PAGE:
Green Roof FAQs
The lunch program has been a major beneficiary of our Green Roof herb garden, which is planted each spring as a joint project between Lower School classes and our food service chefs — who frequently visit classrooms and conduct after-school clubs to promote nutrition and healthy eating habits.
Lower School students are engaged in worm composting, which provides fertilizer for the gardens. The Green Roof Learning Center is also used by teachers for environmental and plant biology studies as well as for units in math (geometry). The Green Roof has also been the site of an outdoor art installation and various receptions, a source of inspiration for poetry classes, and a favorite escape from urban life!
The popularity and success of the Green Roof was certainly a significant factor in the selection of "Go Green" as the school's 2006–07 yearly theme, which launched added and continuing awareness to our sustainability initiatives.
What words of encouragement would you offer other school administrators who may be unsure of how to begin making changes in their schools — or are unsure if spending the time and effort to go green is really worth it in the long run?
Calhoun is the first educational institution in New York City to design an eco-friendly green roof that offers multiple environmental benefits while providing programmable space for outdoor science and environmental studies. Towards that end, the project received a $50,000 matching grant from the E.E. Ford Foundation, which supports innovative educational programs pioneered by independent secondary schools.
In its 2005 annual report, The Green Guide (a consumer magazine and online publication) applauded Calhoun as one of only 15 schools nationwide for efforts in the areas of environment and nutrition. Calhoun received two honorable mentions from the editors: as a "High Performance Building" for its new eco-friendly Green Roof, and for "Sustainable Food and Healthy Diet" thanks to Calhoun's pioneering Eat Right Now lunch program. The awards were announced at a press conference in September 2005.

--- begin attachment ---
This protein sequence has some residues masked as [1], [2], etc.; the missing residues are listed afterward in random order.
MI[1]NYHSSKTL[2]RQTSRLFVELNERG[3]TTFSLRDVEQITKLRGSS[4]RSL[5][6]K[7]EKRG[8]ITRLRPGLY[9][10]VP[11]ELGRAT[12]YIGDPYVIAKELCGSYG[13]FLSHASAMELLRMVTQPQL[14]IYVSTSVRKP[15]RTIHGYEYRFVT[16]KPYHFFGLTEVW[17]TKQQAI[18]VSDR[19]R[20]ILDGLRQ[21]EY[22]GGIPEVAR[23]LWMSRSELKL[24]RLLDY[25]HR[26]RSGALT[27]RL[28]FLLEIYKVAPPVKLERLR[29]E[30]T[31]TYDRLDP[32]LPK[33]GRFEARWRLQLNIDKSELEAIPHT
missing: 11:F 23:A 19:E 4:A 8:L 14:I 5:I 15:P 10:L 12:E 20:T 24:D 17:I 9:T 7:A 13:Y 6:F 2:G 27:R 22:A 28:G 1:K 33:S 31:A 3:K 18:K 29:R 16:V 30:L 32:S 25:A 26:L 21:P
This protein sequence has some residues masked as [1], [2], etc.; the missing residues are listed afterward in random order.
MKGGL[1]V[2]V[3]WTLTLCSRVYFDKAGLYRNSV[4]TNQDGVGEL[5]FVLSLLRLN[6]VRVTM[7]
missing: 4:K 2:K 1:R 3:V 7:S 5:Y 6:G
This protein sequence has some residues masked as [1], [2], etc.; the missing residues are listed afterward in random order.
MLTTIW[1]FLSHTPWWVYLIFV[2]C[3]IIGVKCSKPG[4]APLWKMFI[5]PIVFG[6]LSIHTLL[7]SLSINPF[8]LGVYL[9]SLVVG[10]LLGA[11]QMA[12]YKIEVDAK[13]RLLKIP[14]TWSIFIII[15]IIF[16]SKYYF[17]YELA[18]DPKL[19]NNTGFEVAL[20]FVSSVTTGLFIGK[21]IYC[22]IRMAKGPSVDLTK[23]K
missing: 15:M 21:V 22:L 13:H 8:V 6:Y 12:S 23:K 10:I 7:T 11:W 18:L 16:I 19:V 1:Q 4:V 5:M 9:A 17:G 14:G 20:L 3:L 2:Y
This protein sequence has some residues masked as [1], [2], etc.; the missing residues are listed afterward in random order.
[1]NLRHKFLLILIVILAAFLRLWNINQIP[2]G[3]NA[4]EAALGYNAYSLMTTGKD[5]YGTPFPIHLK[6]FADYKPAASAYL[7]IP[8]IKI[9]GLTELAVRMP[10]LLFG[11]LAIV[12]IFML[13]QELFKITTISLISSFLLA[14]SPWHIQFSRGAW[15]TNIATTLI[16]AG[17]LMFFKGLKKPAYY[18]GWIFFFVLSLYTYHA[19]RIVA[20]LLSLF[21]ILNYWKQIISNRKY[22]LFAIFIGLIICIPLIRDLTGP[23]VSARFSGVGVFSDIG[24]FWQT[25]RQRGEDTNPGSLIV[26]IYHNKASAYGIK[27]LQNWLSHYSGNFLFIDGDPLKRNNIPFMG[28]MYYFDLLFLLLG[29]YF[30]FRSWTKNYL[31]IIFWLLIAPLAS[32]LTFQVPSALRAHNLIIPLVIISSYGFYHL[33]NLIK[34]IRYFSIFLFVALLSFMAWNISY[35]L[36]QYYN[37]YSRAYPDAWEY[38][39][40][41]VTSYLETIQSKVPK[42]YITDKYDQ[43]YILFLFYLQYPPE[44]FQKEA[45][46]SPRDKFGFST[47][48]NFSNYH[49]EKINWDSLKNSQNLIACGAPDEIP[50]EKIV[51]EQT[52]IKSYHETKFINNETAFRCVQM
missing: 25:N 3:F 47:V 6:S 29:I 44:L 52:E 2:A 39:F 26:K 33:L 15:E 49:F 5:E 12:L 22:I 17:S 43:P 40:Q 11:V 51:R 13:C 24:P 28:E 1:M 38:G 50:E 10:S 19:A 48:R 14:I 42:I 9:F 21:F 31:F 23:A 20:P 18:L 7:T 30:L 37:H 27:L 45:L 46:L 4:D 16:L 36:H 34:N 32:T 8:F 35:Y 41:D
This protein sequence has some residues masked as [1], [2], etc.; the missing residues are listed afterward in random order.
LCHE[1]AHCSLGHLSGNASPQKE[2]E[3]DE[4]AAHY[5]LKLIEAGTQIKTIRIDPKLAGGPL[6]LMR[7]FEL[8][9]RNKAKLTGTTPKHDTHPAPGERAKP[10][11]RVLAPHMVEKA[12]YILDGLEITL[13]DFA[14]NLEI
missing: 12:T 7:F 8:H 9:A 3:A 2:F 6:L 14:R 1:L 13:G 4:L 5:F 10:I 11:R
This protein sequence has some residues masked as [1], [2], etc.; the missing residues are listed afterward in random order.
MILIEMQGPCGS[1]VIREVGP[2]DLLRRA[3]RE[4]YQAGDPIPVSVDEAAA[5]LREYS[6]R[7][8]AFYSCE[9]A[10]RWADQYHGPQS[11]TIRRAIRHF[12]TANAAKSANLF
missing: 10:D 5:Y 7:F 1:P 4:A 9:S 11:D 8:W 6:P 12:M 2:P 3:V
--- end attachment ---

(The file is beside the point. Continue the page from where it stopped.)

In response to ongoing inquiries and in recognition of our responsibility as a role model in the greening of our community, Calhoun has and continues to offer tours of the Green Roof Learning Center to educators, students, architects and legislators.
Calhoun's Green Roof is a European-engineered, multi-layered, semi-hydroponic, rooftop agri-system. It is also an INTENSIVE green roof, as opposed to an extensive green roof (see Green Roof Facts for specs.)
The Earth Pledge Foundation describes intensive green roofs as those that "can be utilized as real roof gardens... [They] generally require an underlying roof structure with high load bearing capacity, in order to support the weight of deeper growing medium and larger plants. With a growing medium depth of 8" or more, intensive roofs can accommodate a wide range of vegetables, shrubs, and sometimes even trees." Extensive green roofs, according to Earth Pledge, "require only a few inches of growing medium (2.5 to 6 inches) and little additional irrigation beyond rain. Typically, these roof meadows are composed of plants like sedums, grasses and wildflowers-plants that can thrive in a rooftop environment with limited water, shallow roots and sparse nutrients."
Intensive Green Roofs are, by their very nature, more costly and demand more maintenance than their extensive counterparts. The hard costs for Calhoun's Green Roof—not including design services—were approx. $60 per square foot. Architect's and structural engineer's fees were additional because the Green Roof was not part of the original project, and it required some structural modifications.
In comparison, FXFowle Architects says that material and installation costs for a roof without irrigation and with a 4-6" soil depth (sufficient to support some non-turf) might run $25 per square foot (but it's important to remember that each case is different.) An existing building must be tested for stressing and may need to shored up. Many New York City buildings built after 2000 may be fine, depending on the soil depth desired.